Do you need a Mentor?
by Sunshine Burgess
“One of the greatest values of mentors is the ability to see ahead what others cannot see and to help them navigate a course to their destination.” ~John C. Maxwell
Have you ever been told that you should find a mentor? Do you even know what a mentor is exactly? A mentor is someone who guides you. Their role is to be dependable, engaged, honest and supportive. They should be someone ahead of you who has already walked in your shoes. A mentor is a person that has been there, done that and who is willing to help you navigate situation similar to their own. So, yes, you need a mentor. You may need several because depending on your circumstances, there is not a one size fits all mentor. If you are in school or hoping to be, you need someone who can guide your educational decisions. If you have a career, you need someone in your field, maybe a boss or former boss, who understands your particular field and can assist and support you moving up in the industry. If you are a parent, it is wonderful to have someone you can depend on for solid advice. And yes, unequivocally yes, as a military spouse, you need a mentor. Not a person who has a week or two on you of time, but someone at least a couple of years ahead of you who has experience.
I personally feel that the best way to find a mentor is to just pay attention to the people around you. When you are going to depend on someone to be your guide, you want to be sure that they are not guiding you off a cliff! First and foremost, you need to actually like them. If you wouldn’t want to be friends with a spouse, then you probably shouldn’t establish a mentoring relationship with them. Would you want to take parenting advice from someone who raised a serial killer? Maybe it wasn’t anything they did as a parent, but are you willing to take that chance? When you think you have found the perfect mentor, take some time to observe them. Is this someone you want to be like? Mentoring will lead you on a path. Even with free will, people are more inclined to be swayed in their decision making when opinions and advice come from someone they respect. Is the path that this person will lead you on the path you want to take?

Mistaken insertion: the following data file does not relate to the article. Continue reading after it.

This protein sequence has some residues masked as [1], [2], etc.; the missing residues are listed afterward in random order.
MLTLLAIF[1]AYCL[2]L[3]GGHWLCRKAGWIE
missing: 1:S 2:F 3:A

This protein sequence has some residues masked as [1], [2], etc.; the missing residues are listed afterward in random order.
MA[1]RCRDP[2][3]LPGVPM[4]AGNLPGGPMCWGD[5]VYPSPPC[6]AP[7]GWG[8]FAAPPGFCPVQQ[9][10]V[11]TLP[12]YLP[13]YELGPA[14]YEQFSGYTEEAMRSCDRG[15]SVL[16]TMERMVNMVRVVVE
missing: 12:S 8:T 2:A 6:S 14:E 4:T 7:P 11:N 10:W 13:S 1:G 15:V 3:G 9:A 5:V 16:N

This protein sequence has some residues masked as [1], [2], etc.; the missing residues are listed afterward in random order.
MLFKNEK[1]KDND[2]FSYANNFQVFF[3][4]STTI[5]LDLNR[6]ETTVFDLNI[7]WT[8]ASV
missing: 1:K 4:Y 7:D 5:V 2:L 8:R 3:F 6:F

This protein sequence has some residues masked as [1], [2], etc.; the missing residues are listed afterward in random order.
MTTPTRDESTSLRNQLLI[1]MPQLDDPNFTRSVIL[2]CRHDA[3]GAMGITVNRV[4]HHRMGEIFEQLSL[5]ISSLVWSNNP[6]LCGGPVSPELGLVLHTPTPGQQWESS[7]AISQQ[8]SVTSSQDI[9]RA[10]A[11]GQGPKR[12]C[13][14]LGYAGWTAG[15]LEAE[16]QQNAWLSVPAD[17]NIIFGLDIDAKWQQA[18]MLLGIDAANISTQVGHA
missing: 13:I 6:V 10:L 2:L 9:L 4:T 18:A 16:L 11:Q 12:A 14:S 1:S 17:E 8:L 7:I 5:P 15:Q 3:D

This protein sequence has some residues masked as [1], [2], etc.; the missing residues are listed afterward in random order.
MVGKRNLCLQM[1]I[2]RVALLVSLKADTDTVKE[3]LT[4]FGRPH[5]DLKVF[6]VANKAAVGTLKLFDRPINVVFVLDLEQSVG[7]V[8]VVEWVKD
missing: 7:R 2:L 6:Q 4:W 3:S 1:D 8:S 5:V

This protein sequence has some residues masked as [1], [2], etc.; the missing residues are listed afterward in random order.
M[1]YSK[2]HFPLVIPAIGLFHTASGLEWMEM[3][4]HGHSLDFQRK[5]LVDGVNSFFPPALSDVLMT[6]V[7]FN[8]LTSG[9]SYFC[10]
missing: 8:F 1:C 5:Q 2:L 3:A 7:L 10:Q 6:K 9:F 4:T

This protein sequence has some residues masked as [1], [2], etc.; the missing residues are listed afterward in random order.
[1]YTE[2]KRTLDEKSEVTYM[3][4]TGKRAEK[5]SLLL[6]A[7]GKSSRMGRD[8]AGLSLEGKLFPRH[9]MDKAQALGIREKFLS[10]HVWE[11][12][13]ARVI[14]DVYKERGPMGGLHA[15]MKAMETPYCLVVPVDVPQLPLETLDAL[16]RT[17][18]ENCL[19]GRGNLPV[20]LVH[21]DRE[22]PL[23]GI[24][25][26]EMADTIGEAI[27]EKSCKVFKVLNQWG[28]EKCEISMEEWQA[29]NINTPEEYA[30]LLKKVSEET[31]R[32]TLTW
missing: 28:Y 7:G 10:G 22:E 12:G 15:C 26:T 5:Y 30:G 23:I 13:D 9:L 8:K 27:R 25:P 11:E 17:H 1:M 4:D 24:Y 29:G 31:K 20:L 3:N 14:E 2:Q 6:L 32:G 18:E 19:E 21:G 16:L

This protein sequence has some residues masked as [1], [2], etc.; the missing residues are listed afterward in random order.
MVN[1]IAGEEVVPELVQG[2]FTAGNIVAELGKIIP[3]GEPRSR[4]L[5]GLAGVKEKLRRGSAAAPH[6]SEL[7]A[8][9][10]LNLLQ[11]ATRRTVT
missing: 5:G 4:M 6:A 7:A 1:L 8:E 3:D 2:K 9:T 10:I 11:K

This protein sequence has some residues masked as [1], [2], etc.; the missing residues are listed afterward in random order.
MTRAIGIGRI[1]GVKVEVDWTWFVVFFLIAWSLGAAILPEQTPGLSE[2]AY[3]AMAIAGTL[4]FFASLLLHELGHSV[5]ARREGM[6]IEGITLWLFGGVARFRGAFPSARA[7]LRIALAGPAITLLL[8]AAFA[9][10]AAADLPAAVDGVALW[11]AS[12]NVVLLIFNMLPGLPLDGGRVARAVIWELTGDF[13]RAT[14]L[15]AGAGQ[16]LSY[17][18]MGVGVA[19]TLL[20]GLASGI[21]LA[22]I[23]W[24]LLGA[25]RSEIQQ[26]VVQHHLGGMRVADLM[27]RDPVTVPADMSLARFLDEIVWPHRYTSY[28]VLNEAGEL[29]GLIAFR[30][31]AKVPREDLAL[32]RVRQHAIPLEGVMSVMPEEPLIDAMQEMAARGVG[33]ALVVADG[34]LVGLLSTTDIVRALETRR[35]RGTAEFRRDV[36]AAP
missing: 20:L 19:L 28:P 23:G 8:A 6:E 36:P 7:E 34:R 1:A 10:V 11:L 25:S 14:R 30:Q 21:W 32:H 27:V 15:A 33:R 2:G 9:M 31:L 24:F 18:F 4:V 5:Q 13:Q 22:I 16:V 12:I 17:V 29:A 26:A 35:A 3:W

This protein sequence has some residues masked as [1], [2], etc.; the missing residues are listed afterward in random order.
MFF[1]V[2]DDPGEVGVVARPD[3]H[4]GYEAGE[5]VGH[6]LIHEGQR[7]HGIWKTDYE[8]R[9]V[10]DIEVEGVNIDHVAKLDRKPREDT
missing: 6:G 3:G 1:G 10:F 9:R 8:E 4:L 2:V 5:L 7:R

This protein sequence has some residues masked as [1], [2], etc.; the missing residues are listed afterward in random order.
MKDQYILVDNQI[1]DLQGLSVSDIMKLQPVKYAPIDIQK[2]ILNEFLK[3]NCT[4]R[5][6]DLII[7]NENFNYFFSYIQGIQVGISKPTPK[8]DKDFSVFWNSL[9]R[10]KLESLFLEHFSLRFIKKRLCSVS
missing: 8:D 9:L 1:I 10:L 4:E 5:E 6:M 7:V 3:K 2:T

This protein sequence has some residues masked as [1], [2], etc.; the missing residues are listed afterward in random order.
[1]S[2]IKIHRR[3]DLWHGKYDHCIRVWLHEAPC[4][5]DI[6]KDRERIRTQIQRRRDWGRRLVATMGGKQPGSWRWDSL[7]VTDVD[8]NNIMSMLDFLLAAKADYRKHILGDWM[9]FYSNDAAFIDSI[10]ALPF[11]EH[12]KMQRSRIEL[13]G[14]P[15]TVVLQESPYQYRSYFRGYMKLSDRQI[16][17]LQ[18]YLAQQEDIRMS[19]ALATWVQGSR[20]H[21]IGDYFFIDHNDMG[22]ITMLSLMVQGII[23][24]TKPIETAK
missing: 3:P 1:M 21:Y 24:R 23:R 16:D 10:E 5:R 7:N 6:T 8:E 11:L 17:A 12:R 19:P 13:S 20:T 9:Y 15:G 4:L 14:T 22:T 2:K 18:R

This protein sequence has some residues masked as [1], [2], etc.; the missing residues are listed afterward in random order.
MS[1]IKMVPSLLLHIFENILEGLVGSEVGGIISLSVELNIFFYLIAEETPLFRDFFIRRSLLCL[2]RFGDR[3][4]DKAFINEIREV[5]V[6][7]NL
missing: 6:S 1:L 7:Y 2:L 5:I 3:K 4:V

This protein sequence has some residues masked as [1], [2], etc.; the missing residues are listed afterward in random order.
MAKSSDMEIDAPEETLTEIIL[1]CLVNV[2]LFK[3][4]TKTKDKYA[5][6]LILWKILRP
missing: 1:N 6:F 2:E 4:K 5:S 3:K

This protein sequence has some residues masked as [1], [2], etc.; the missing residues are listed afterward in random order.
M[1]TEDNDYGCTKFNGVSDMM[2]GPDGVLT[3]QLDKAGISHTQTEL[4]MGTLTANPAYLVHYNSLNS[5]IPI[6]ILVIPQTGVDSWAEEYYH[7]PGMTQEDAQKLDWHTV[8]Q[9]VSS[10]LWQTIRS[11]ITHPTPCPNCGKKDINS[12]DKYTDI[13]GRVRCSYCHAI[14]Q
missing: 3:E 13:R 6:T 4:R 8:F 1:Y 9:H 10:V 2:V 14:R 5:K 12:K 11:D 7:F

A mentor should be knowledgeable. Your military spouse mentor ideally should be a few years ahead of you in military life. A mentor should be able to provide information when needed and information you can depend on. If you are about to PCS for the first time and you have a long list of questions, concerns, and a little anxiety, wouldn’t you be more comfortable getting your support and information from someone who has done a PCS or, even better, several? Again…pay attention. No one is going to walk up to you and say “I want to be your mentor”. It isn’t a paid position in which they must meet a quota. Pay attention and you will find that person who seems to have the answers to most of the questions. They seem to navigate all situations with ease and always seem to know just what to wear to events and which events are worth attending. They are connected and are seldom introverts. They have amazing checklists and tricks to surviving deployments and PCS. Don’t you want to be in on that wealth of knowledge?
Don’t stress. Open yourself up to the idea of a mentor and I am sure you will find one in due time but do find one. Sometimes life can seem overwhelming and that is especially true with military life. Everything becomes much more manageable when you have someone in your corner that you trust that can guide you. You don’t have to do this alone, so why choose to do so? Someone has traveled the road you are on or the one you want to take and it only makes sense to ask for directions.